The Last Hypocrite

Apparently, Godspeed's contract with Kranky had run its course, and the band decided they were tired of their CD profits "lining the pockets of a couple of guys in Chicago." More importantly, though—and this is where Tom Petty should be paying attention—the move back to Constellation was an easy way to lower music pricing to a more affordable level. Petty talks about bringing the price of CDs back down to $8.98, but Godspeed is well on the way to doing just that: When the CD hit the streets in some Canadian cities, it was available for $11.98 Canadian, or roughly the same price you would have to pay to get the new Tom Petty album used (never mind new, where the album will cost you nearly $30 if you go for the ultra-deluxe version with the DVD). Thanks to the miracle of a weak Canadian dollar, that works out to about $7.65 in good ole U.S. currency. For a brand-new CD. It's worth noting that Godspeed You! Black Emperor is a nine-piece ensemble—one piece more than the number of names listed in bold type on The Last DJ, one of whom is just a famous guest who appears on only one song. And yet the band feels this is enough money not only to keep going, but to invest back into their label.

The indies have had a long history of doing things on the cheap, however. You don't have to look much further than Dischord, who have released virtually everything with a legend on the back that tells you what it will cost you to get that item sent right to your door. Though the label celebrated its 20th anniversary in 2000, it finally got around to celebrating that milestone this year with the release of a three-CD retrospective featuring not only highlights but a disc of rarities; despite the inclusion of a 134-page full-color booklet and a sturdy cardboard slipcover, you can have the item delivered for a measly $25. The most recent album by Fugazi, who almost certainly generate the lion's share of the revenue for the label, will magically appear in your mailbox if you send Dischord $10. Whack about $1 off of that for the postage, and you're at Petty's magic price—a price which still somehow seems to keep the label operating. And with many of the Dischord acts, it's not as if they're making their money back with steep ticket prices, because the concerts tend to be all-ages shows (so much for the beer-swilling masses that irritate Petty so much) with a fairly low cover price.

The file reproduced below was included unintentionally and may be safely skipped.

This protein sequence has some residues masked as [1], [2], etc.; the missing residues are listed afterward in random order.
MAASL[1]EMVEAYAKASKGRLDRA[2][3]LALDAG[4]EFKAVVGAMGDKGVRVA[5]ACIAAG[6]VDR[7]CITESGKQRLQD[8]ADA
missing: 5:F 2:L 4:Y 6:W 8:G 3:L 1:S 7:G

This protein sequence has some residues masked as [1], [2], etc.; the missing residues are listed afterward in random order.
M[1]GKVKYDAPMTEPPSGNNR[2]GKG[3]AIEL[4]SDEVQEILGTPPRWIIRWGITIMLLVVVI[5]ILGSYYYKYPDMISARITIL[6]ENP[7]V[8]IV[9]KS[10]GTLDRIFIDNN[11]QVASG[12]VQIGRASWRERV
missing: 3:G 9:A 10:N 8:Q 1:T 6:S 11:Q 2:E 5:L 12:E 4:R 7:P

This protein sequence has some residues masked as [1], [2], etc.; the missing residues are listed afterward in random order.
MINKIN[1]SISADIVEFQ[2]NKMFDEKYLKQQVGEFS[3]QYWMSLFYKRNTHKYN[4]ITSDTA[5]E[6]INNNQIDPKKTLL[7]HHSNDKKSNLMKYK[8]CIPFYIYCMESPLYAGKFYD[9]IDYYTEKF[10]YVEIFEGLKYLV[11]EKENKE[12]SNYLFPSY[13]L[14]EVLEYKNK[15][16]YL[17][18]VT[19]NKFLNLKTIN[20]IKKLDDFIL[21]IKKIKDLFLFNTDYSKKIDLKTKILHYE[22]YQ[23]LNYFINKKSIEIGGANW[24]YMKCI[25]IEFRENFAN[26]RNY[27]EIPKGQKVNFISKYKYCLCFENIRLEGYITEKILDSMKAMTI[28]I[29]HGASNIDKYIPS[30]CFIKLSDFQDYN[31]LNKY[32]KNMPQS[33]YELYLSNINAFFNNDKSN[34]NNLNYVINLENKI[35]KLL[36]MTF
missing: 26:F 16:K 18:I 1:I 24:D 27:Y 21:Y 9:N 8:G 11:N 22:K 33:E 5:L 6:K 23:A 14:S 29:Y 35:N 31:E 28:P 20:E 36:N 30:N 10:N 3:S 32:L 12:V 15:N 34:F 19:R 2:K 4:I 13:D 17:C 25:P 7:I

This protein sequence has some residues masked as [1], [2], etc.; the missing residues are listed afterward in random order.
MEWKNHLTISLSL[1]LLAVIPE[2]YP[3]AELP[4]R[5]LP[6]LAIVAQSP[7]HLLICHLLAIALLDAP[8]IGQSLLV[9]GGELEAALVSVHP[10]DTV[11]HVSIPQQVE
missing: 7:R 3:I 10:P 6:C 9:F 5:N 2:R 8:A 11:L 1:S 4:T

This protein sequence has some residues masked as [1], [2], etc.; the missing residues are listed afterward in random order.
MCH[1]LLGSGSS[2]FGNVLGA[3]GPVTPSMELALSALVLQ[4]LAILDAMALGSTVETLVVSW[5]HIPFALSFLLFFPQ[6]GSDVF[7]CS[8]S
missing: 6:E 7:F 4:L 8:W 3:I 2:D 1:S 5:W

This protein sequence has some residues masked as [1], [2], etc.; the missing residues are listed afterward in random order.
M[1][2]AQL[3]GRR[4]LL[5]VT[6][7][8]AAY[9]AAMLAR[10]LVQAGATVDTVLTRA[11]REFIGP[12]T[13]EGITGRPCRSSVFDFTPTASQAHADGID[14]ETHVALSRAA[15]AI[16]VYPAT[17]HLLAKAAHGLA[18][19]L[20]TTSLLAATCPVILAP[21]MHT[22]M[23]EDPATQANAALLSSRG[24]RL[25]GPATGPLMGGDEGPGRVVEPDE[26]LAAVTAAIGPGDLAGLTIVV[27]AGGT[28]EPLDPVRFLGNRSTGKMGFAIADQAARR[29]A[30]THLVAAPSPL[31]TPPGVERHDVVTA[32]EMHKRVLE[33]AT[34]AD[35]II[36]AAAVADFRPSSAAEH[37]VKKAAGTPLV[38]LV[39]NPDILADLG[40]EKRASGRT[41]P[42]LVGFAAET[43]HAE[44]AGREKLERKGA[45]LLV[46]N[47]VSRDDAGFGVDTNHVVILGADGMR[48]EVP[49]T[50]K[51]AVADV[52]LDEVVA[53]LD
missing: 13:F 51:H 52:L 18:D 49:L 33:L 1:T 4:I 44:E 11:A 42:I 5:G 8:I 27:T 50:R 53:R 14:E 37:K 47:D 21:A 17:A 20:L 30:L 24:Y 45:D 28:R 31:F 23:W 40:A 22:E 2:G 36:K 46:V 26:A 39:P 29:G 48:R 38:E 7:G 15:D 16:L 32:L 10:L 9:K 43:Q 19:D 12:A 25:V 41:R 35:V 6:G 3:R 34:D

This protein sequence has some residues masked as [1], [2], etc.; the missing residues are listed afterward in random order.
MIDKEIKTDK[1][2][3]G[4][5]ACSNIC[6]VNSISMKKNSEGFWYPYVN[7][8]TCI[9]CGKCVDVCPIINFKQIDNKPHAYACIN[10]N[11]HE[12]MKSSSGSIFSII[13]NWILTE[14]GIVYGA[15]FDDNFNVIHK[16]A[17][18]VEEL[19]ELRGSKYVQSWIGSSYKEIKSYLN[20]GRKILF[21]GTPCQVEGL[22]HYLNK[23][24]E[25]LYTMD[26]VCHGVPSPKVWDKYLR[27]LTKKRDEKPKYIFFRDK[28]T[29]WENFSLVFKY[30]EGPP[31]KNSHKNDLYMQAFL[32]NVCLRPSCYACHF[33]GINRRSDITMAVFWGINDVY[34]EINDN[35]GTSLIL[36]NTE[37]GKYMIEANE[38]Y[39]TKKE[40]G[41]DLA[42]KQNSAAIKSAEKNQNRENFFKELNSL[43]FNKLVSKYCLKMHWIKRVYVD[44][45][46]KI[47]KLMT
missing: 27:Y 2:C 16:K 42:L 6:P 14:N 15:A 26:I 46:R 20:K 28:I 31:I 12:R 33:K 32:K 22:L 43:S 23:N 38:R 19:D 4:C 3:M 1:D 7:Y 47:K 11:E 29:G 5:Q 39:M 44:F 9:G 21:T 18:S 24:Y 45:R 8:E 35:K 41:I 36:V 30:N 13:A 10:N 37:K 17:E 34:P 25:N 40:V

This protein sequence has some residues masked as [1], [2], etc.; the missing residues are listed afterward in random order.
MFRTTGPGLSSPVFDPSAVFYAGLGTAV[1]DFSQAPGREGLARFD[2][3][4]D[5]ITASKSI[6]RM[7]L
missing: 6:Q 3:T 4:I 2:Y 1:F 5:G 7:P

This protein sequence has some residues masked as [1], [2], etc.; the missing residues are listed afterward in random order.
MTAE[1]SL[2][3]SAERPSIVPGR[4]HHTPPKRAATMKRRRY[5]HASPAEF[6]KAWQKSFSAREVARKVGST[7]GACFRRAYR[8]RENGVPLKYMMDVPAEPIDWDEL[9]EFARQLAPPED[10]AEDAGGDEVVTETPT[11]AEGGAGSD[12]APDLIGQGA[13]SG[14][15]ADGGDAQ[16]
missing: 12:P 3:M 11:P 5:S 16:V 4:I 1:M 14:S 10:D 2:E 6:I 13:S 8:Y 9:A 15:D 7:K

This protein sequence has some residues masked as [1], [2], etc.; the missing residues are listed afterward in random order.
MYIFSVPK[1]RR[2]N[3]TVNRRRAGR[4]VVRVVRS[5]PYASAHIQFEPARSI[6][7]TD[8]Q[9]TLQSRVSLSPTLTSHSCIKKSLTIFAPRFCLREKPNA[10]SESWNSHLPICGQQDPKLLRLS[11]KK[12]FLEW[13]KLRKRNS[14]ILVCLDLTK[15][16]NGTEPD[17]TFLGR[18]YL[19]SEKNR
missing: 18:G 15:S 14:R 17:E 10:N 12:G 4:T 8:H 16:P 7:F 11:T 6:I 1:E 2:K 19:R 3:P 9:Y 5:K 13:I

Still, given the drawing of battle lines with many of Petty's promotionally driven statements about the sorry state of the music biz, most notably his blanket condemnation of the "stupidity" of hip-hop lyrics (and, by implication, all of the genre's fans), a lot of people are managing to miss the fact that his deeper point is true at its heart: Artists can still connect with the fans while avoiding the commercial star machine—witness Aimee Mann, who formed her own label in order to better control her own destiny, and who has reported that she's making a better living now than she ever did while under contract to the majors. You can even tour the country and play to people who've been your fans since the beginning. Of course, all of these things mean giving up your major label expense account and some frills that go along with the rock star life—something only the most established of today's stars get anyhow.

In a puzzling recent Rolling Stone interview, Petty confirmed that $150 for a concert ticket was way too much, but that oh, say, $65 was OK (not coincidentally, the top price Petty charges for tickets). Theoretically, if he were serious about connecting with music lovers again, he'd sever ties with the major labels, self-release his albums, and play smaller venues where charging more than $20 for a ticket would be seen as a gratuitous cash grab. Sure, he'd have to play more shows that way, and he'd earn less money per show. But it's all about the music, right Tom?




Tom Petty and the Heartbreakers play Madison Square Garden December 13.
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